You Crazy Dictator: Tajikistan's Solution to Food Shortages

Emomali Rahmon has a plan.

Rahmon-Banner-1.jpgRahmon surrounded by food. (RFE/RL)
There is nothing silly about food shortages. There are, however, silly statements. On September 26, Tajikistan's President Emomali Rahmon urged his countrymen to store two years' worth of food reserves in order to prepare for the upcoming harsh winter. 

Rahmon also reminded his countrymen that rising commodity prices makes the effective use of agricultural resources imperative. In a country where food shortages are a serious issue, urging people to store two years worth of food reserves over the duration of several months may prove difficult. 

In Tajikistan, the majority of the population spend between 70 and 80 percent of their income on food and 47 percent survive on less than $1.33 a day.  In 2011, high food and fuel prices led to crop and livestock losses. Rahmon blamed the increasing food prices partially on local farmers, saying that prices increased because "we did not work properly last year and did not fulfill the instructions in time."

This latest presidential decree comes at a time when there are fears of a global food crisis. This year, the United States experienced its worst drought in more than 50 years, raising fears that it could lead to major hike in maize and soybean prices. According to the World Bank, droughts in the U.S. and Eastern Europe caused global food prices to increase by 10 percent in July.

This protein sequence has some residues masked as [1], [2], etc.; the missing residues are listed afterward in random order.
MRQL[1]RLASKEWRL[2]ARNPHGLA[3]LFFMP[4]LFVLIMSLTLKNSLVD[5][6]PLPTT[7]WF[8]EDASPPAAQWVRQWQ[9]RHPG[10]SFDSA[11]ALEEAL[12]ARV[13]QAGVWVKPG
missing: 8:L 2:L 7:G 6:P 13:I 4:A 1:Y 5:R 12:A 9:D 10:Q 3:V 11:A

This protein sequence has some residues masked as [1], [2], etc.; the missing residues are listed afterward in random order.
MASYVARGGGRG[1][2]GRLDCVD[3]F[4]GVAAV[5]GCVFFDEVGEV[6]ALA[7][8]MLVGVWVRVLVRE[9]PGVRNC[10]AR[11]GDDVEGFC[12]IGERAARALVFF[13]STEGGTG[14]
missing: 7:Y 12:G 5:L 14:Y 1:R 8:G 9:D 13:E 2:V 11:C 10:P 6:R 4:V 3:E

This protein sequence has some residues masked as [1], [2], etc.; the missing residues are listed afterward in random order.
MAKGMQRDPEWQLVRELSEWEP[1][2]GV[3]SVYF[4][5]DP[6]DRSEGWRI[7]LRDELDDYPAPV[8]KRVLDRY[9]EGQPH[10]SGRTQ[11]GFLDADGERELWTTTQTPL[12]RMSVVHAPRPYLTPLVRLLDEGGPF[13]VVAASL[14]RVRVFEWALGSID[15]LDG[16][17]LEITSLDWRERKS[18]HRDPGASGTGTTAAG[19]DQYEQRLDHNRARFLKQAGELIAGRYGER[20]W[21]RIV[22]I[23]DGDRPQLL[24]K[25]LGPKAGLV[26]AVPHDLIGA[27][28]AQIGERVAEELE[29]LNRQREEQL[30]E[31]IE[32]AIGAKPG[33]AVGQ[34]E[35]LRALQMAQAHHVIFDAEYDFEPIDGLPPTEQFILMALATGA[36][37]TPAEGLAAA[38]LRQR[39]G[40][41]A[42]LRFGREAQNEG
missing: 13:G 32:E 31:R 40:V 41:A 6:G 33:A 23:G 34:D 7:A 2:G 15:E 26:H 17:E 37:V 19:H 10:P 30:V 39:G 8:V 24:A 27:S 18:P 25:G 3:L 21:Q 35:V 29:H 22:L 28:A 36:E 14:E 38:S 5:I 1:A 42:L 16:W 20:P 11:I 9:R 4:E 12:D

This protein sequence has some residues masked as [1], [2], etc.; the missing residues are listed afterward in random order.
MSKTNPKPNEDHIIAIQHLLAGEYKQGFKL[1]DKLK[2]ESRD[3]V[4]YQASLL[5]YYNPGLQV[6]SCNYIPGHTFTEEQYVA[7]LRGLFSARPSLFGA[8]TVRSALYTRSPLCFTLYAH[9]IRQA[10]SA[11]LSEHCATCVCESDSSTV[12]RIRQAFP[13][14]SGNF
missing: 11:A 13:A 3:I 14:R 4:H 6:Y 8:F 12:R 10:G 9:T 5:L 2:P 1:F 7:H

This situation shouldn't bother Tajiks, however, as Rahmon appears to have a plan in place to handle any food shortages that might arise ...


Copyright (c) 2012. RFE/RL, Inc. Reprinted with the permission of Radio Free Europe/Radio Liberty, 1201 Connecticut Ave., N.W. Washington DC 20036.
Presented by

Before Tinder, a Tree

Looking for your soulmate? Write a letter to the "Bridegroom's Oak" in Germany.

Join the Discussion

After you comment, click Post. If you’re not already logged in you will be asked to log in or register.

blog comments powered by Disqus

Video

Before Tinder, a Tree

Looking for your soulmate? Write a letter to the "Bridegroom's Oak" in Germany.

Video

The Health Benefits of Going Outside

People spend too much time indoors. One solution: ecotherapy.

Video

Where High Tech Meets the 1950s

Why did Green Bank, West Virginia, ban wireless signals? For science.

Video

Yes, Quidditch Is Real

How J.K. Rowling's magical sport spread from Hogwarts to college campuses

Video

Would You Live in a Treehouse?

A treehouse can be an ideal office space, vacation rental, and way of reconnecting with your youth.

More in Global

Just In